On September 4, 1915, a group of people were photographed at the dedication ceremony of Rocky Mountain National Park. It was established on January 26, 1915 when the Rocky Mountain National Park Act was passed by Congress and signed by President Woodrow Wilson. The land was acquired by the United States through the Louisiana Purchase.
Naturalist, Enos Mills (pictured on the left) spent years documenting and leading guided tours around Estes Park and Longs Peak. He also was a major figure in advocating for the creation of a new national park. He was successful when, on January 26, 1915, the Rocky Mountain National Park became the 10th national park in the United States.
F.O. Stanley (pictured second on the left) was a local businessman at Estes Park. He, along with his twin brother, founded the Stanley Motor Carriage Company which created steam-engine vehicles. He also built the Stanley Hotel in Estes Park, it opened on July 4, 1909. The hotel found literature-fame when author Stephan King stayed there and was inspired to use it as the location of his horror The Shining.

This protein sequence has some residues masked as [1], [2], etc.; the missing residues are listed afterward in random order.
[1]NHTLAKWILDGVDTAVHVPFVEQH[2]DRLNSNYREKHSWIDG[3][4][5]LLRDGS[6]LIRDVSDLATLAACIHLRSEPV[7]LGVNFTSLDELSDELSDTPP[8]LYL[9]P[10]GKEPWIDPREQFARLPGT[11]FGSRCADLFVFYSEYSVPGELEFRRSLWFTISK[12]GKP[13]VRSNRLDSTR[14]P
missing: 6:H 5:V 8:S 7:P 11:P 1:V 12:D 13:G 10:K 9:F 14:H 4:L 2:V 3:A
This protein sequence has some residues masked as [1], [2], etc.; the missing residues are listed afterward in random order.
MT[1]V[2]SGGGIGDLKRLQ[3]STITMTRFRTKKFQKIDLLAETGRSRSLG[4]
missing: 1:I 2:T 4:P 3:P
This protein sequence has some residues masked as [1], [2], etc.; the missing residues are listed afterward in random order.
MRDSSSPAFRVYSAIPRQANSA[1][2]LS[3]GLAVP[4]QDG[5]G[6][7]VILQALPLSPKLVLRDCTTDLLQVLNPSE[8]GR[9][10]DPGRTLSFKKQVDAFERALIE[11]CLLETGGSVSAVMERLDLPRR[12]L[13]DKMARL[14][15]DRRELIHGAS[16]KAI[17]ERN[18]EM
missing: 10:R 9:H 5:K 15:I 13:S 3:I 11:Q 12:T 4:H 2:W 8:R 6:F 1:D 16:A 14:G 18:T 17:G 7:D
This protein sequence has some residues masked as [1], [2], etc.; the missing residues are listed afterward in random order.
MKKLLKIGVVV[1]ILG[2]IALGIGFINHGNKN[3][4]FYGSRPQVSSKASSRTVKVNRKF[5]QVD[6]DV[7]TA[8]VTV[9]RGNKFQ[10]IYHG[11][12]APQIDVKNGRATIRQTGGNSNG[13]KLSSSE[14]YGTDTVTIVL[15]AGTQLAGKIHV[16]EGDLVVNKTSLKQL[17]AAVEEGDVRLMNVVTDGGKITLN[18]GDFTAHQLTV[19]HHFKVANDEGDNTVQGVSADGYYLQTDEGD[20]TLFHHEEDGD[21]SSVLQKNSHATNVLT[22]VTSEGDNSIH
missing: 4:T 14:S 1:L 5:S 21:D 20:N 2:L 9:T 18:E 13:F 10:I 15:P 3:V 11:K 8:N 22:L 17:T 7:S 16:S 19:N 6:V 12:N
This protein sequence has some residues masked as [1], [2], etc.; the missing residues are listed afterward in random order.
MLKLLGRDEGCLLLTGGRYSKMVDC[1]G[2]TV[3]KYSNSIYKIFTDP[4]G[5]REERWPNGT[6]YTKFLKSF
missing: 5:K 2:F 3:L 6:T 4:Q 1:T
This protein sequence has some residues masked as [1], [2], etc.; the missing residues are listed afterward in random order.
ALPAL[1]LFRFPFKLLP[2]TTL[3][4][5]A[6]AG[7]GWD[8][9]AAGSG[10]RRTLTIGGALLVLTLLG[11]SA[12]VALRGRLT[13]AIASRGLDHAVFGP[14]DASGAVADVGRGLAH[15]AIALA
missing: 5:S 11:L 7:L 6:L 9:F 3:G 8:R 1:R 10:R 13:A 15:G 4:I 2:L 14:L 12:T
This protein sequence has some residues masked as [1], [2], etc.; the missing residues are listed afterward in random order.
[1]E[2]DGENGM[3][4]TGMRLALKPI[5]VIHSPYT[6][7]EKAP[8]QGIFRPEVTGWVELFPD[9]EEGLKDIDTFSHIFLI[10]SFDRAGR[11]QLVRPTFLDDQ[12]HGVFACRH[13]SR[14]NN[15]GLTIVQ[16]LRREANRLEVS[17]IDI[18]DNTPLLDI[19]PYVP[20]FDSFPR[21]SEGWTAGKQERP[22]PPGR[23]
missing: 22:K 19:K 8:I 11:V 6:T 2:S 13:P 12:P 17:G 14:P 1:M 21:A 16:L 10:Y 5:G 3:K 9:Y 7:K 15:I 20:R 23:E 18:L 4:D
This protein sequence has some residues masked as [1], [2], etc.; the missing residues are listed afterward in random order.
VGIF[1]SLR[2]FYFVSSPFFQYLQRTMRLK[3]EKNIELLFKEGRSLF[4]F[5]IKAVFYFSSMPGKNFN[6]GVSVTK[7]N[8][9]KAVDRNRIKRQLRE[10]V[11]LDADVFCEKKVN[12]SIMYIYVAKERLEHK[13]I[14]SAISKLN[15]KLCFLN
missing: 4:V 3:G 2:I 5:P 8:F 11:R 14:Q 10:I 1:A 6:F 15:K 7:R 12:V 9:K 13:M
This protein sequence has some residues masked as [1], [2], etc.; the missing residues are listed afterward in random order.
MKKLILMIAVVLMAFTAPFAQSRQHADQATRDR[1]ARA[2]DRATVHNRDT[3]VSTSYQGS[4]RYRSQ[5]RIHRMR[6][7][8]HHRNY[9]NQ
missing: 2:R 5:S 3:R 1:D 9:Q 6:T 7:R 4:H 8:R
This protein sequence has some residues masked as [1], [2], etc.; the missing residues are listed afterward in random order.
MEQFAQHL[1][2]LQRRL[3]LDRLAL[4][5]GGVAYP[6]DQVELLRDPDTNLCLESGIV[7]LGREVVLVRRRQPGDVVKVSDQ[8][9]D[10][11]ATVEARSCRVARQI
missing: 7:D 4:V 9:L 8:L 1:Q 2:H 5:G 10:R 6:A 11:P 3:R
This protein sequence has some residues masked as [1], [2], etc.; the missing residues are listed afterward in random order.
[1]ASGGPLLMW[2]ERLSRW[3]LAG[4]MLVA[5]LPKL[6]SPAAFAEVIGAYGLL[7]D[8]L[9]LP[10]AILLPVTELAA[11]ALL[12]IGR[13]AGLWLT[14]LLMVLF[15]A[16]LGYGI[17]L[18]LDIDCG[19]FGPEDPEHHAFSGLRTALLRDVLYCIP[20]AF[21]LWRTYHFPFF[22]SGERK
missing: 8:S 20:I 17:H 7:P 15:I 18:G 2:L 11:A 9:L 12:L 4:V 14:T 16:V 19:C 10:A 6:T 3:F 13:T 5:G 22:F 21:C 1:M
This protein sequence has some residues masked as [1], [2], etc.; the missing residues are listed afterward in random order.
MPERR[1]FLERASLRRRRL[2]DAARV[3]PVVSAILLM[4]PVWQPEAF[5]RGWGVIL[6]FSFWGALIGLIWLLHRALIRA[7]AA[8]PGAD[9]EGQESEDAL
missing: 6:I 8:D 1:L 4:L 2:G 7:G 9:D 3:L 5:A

Congressman Edward Taylor (next to Stanley) and Colorado Governor George Carlson (far right) were also on hand to celebrate the event. Between the politicians is Mary Belle King Sherman. She was a leading member of the National Federation of Women’s Clubs. The Women’s Clubs worked hard to bring a national park along the Front Range of Colorado. Sherman felt very strongly that national parks were essential to the well-being of Americans:
Every community should have a place in which the people may spend their leisure time, where they will be brought in direct contact with things of beauty and interest in the outdoor world. – Mary Belle King Sherman at the National Park Conference in Berkeley, CA – March 13, 1915